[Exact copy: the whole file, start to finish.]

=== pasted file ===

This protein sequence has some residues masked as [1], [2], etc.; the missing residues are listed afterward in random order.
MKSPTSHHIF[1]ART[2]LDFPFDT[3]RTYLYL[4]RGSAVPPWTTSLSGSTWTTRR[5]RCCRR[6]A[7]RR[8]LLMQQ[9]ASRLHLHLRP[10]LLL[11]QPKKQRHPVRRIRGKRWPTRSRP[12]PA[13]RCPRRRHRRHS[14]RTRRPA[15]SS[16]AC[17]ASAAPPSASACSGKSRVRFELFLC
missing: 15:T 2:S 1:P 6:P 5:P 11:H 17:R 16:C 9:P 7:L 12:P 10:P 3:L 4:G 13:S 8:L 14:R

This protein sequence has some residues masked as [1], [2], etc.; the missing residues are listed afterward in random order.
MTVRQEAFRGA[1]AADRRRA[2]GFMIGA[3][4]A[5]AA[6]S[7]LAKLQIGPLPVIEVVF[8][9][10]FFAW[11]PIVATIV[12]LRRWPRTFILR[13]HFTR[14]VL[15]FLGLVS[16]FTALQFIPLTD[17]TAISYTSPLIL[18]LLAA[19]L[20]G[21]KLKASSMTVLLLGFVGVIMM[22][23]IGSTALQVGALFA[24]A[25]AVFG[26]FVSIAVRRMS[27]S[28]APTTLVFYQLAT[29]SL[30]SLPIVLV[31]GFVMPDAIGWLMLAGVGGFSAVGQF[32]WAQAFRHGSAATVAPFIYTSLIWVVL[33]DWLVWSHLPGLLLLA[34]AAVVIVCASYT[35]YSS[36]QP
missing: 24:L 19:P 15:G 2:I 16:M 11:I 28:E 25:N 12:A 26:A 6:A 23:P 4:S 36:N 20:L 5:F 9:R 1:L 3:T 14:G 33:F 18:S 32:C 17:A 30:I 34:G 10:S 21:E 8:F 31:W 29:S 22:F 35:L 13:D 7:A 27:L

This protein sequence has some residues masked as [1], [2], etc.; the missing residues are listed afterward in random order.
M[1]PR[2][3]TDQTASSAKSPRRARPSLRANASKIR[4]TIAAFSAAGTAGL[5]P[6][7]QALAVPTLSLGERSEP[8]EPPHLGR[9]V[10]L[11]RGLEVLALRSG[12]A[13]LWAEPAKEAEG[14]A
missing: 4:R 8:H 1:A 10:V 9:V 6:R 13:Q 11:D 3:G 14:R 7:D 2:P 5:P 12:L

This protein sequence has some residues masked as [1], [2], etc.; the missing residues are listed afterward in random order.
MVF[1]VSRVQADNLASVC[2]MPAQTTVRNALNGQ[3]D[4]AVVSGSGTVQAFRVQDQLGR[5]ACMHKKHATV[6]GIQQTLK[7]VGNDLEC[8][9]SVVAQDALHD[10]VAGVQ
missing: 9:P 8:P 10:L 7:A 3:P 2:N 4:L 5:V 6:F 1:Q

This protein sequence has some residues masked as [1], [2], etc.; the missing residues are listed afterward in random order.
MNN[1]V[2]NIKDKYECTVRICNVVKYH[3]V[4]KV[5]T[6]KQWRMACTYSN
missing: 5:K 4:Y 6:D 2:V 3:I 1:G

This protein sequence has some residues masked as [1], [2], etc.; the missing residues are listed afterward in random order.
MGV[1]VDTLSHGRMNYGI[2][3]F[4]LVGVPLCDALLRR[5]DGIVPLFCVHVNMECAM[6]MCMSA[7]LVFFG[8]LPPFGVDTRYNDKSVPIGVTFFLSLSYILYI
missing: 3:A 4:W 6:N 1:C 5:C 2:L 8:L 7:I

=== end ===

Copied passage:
This protein sequence has some residues masked as [1], [2], etc.; the missing residues are listed afterward in random order.
MKSPTSHHIF[1]ART[2]LDFPFDT[3]RTYLYL[4]RGSAVPPWTTSLSGSTWTTRR[5]RCCRR[6]A[7]RR[8]LLMQQ[9]ASRLHLHLRP[10]LLL[11]QPKKQRHPVRRIRGKRWPTRSRP[12]PA[13]RCPRRRHRRHS[14]RTRRPA[15]SS[16]AC[17]ASAAPPSASACSGKSRVRFELFLC
missing: 15:T 2:S 1:P 6:P 5:P 11:H 17:R 16:C 9:P 7:L 12:P 10:P 3:L 4:G 13:S 8:L 14:R

This protein sequence has some residues masked as [1], [2], etc.; the missing residues are listed afterward in random order.
MTVRQEAFRGA[1]AADRRRA[2]GFMIGA[3][4]A[5]AA[6]S[7]LAKLQIGPLPVIEVVF[8][9][10]FFAW[11]PIVATIV[12]LRRWPRTFILR[13]HFTR[14]VL[15]FLGLVS[16]FTALQFIPLTD[17]TAISYTSPLIL[18]LLAA[19]L[20]G[21]KLKASSMTVLLLGFVGVIMM[22][23]IGSTALQVGALFA[24]A[25]AVFG[26]FVSIAVRRMS[27]S[28]APTTLVFYQLAT[29]SL[30]SLPIVLV[31]GFVMPDAIGWLMLAGVGGFSAVGQF[32]WAQAFRHGSAATVAPFIYTSLIWVVL[33]DWLVWSHLPGLLLLA[34]AAVVIVCASYT[35]YSS[36]QP
missing: 24:L 19:P 15:G 2:I 16:M 11:I 28:E 25:N 12:A 26:A 6:A 23:P 4:S 36:N 20:L 5:F 9:R 1:L 3:T 14:G 33:F 18:S 32:C 17:A 30:I 34:G 10:S 21:E 8:F 31:W 29:S 22:F 35:L 13:D 7:A 27:L

This protein sequence has some residues masked as [1], [2], etc.; the missing residues are listed afterward in random order.
M[1]PR[2][3]TDQTASSAKSPRRARPSLRANASKIR[4]TIAAFSAAGTAGL[5]P[6][7]QALAVPTLSLGERSEP[8]EPPHLGR[9]V[10]L[11]RGLEVLALRSG[12]A[13]LWAEPAKEAEG[14]A
missing: 4:R 8:H 1:A 10:V 9:V 6:R 13:Q 11:D 3:G 14:R 7:D 2:P 5:P 12:L

This protein sequence has some residues masked as [1], [2], etc.; the missing residues are listed afterward in random order.
MVF[1]VSRVQADNLASVC[2]MPAQTTVRNALNGQ[3]D[4]AVVSGSGTVQAFRVQDQLGR[5]ACMHKKHATV[6]GIQQTLK[7]VGNDLEC[8][9]SVVAQDALHD[10]VAGVQ
missing: 9:P 8:P 10:L 7:A 3:P 2:N 4:L 5:V 6:F 1:Q

This protein sequence has some residues masked as [1], [2], etc.; the missing residues are listed afterward in random order.
MNN[1]V[2]NIKDKYECTVRICNVVKYH[3]V[4]KV[5]T[6]KQWRMACTYSN
missing: 5:K 4:Y 6:D 2:V 3:I 1:G

This protein sequence has some residues masked as [1], [2], etc.; the missing residues are listed afterward in random order.
MGV[1]VDTLSHGRMNYGI[2][3]F[4]LVGVPLCDALLRR[5]DGIVPLFCVHVNMECAM[6]MCMSA[7]LVFFG[8]LPPFGVDTRYNDKSVPIGVTFFLSLSYILYI
missing: 3:A 4:W 6:N 1:C 5:C 2:L 8:L 7:I